The Eternal God


“Before the mountains were brought forth, or ever You had formed the earth and the world, Even from everlasting to everlasting, You are God,” Psalm 90:2. This eternity is no less applicable to the Son (Ephesians 3:11) or the Holy Spirit (Hebrews 9:14) than it is to the Father! This is a triune affirmation we can make. This becomes most evident in Scripture as we study the Son.

     1 John opens with, “What was from the beginning, what we have heard, what we have seen with our eyes, what we have looked at and touched with our hands, concerning the Word of Life,” 1 John 1:1. He’s talking here about Jesus. John had seen Him, heard Him, etc. The word John uses for, “beginning” here when he says, “What was from the beginning…” is the Greek word arche. It’s the same word used in John 1:1 when this same man wrote, “In the beginning was the Word, and the Word was with God, and the Word was God.” In the beginning is this Bible writer’s way of defining a time beyond a definition by time available to him. This is not the beginning of God. No, instead it is the beginning of what’s in view by any relevant Biblical context. The first, “In the beginning we have in the Bible would’ve been known very well by John and came some 1500 years earlier. It comes to us in the very first verse of the Scriptures. The author who here in the two citations above puts Jesus right there “in the beginning” along with it no doubt has the eternal Deity of Christ in mind. The Septuagint, not surprisingly, uses this same Greek word in its translation. Genesis 1:1: “In the beginning (arche) God made the heaven and the earth.” John would’ve known the Septuagint. To synthesis these three “beginning” passages we can combine and conclude that in the beginning when God made the heavens and earth there was Jesus who was with God and was God. Yes, that beginning. Jesus was there. Jesus did not start living at the incarnation. He existed for eternity before it. He preceded His earthly incarnation. Cf.: John 17:5, 24; Matthew 1:23; Ephesians 1:4; 1 Peter 1:20; Revelation 1:8; 21:6; 22:13 (note: in such passages as these last two all beginnings that could be evoked are evoked definitively as, "THE beginning." Jesus IS the beginning, THE arche). John 8:58; Genesis 1:26; 1 John 1:2; Romans 9:5; 1 Timothy 1:17; Isaiah 9:6, et al.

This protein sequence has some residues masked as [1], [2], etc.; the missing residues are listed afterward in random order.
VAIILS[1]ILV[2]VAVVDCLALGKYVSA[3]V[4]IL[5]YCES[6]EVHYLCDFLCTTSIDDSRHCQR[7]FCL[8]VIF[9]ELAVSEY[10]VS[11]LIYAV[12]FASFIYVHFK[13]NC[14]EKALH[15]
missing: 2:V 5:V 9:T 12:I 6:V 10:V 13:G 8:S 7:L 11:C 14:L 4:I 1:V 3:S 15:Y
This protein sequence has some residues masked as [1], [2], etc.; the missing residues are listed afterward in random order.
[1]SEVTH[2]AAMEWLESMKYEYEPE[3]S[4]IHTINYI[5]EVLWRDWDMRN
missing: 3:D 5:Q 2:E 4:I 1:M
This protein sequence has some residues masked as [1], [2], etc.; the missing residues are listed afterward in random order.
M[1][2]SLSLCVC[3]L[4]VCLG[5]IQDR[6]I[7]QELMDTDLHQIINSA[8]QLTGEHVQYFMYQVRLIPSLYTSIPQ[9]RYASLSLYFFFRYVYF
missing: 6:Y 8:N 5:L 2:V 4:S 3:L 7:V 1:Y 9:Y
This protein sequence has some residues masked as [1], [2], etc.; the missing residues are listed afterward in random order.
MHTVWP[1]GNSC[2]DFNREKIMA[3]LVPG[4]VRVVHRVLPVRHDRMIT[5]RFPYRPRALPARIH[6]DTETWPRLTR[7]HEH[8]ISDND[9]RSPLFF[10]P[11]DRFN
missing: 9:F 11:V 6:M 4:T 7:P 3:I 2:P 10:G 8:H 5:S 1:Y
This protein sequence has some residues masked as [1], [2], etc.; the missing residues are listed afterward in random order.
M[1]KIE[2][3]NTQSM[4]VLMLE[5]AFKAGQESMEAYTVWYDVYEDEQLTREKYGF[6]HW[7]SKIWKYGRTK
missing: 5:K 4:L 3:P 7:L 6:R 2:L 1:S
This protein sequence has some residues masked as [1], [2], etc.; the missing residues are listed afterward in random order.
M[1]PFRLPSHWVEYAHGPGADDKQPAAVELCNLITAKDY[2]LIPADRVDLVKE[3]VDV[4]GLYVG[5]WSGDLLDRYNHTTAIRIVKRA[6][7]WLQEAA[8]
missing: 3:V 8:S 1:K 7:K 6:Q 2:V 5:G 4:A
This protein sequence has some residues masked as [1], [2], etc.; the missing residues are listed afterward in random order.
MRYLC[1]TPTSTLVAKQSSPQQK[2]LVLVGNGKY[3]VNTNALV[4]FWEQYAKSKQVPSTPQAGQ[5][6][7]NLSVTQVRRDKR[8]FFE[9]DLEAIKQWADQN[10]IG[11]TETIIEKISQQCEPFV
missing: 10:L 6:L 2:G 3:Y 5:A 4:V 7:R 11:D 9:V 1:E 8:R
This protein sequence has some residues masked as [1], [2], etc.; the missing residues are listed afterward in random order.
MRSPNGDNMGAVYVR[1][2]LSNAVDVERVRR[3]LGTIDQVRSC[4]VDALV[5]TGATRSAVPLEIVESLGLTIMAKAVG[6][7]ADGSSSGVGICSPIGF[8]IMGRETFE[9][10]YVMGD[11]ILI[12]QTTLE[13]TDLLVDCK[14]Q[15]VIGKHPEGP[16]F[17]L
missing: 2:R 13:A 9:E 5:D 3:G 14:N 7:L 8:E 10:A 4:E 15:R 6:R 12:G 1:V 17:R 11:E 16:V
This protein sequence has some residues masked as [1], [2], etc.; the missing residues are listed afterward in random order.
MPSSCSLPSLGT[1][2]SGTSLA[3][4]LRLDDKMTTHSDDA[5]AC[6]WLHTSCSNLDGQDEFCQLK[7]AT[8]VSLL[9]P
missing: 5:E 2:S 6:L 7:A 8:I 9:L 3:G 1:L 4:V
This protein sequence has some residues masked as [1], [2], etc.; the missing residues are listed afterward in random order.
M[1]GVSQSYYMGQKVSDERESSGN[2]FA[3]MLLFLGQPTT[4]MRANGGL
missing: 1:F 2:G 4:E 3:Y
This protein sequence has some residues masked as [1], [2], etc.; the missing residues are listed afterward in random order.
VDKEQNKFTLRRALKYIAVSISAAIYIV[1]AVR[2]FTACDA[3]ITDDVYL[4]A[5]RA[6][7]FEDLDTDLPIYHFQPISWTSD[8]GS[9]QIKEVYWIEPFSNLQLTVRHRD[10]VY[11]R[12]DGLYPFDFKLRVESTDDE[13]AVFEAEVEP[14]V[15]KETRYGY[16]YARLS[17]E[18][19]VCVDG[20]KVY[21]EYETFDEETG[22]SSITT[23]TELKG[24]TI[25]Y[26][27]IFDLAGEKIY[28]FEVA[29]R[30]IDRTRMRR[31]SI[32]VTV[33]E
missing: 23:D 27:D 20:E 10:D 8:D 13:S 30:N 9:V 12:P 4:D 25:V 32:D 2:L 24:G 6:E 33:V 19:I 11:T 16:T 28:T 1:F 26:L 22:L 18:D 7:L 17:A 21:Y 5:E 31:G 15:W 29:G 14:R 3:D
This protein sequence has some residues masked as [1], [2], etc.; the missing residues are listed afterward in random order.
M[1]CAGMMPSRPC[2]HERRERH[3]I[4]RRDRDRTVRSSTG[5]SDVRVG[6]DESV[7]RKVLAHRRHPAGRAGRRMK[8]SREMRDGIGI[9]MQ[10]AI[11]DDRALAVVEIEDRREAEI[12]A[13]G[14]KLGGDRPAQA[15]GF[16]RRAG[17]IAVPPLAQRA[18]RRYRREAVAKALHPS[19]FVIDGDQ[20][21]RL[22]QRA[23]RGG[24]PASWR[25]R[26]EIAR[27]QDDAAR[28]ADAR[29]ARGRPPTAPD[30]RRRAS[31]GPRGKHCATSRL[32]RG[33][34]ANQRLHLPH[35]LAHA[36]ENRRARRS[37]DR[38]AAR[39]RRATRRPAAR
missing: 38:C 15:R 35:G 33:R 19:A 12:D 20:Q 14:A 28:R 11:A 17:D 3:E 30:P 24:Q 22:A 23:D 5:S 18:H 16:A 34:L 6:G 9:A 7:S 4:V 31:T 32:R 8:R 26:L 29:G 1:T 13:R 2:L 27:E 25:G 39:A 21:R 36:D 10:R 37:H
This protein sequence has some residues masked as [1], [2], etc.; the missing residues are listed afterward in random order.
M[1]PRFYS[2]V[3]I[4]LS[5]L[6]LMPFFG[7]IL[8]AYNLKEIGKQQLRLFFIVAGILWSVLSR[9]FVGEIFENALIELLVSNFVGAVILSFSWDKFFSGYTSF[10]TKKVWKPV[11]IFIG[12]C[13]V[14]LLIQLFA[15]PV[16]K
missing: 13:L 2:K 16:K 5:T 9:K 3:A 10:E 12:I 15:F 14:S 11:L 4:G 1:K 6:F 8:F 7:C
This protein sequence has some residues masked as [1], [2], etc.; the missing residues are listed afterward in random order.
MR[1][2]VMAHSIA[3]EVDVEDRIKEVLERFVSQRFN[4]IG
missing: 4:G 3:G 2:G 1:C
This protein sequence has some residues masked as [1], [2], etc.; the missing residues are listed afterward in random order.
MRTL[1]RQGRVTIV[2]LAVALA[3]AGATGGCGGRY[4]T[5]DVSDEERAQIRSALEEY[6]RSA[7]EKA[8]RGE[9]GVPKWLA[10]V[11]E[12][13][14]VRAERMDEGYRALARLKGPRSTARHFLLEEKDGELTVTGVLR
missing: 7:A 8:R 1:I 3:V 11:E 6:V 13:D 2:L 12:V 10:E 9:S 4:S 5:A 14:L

John knew all this full well and purposely evoked the imagery of Genesis repeatedly in his writings. Guzik comments on 1 John 1:1 adding the following from Micah 5:2: “But you, Bethlehem Ephrathah, though you are little among the thousands of Judah, yet out of you shall come forth to Me the One to be Ruler in Israel, Whose goings forth are from of old, from everlasting. The word “everlasting” here literally means, "Beyond the vanishing point." It’s the Hebrew word owlam. It’s very common and is used over 400 times in the KJV of the OT. The Septuagint translates this word as, you guessed it, arches. This in the beginning then becomes a somewhat enigmatic Greek synonym for eternity with John. How do you isolate what you want to say about an eternal God regarding a specific time unknown to you, but still before you, in any other way? It’s the same as you might declare, “In the end” if you don’t know when that end is. There is no better way to do this in relation to any realtime event. Trying to identify events in history by the immeasurable time span of eternity would be like trying to pick out a point in space with no point of reference. You can’t do it. We once needed the stars to navigate the oceans; John needs an, “in the beginning” when he thinks of us and his Jesus. He knows that Jesus is the eternal one. He knows He was from the beginning. He knows He was before it, but there's no better way to say what he's saying than this. He’s testifying in 1 John 1 and John 1 that the eternal one has now come and spoken. You have to relate eternity to something when talking about something. Thus there’s an, “in the beginning” for the creation of this cosmos because the cosmos had one. 

     God is the only eternal thing. Nothing else is eternal. Let it hit you like a ton of bricks. The triune nature of God is affirmed in this. God the Father, God the Son and God the Holy Spirit is eternal. They are/He is all equally eternal. All three members of the Trinity are as eternal as the others. There was never a time when the Son was not. Jesus did not spring into existence at any time. His goings forth are from, “The beginning.” What beginning you ask? Yep, that one and that one and that one too. He was there. As He clearly taught us—He is… 

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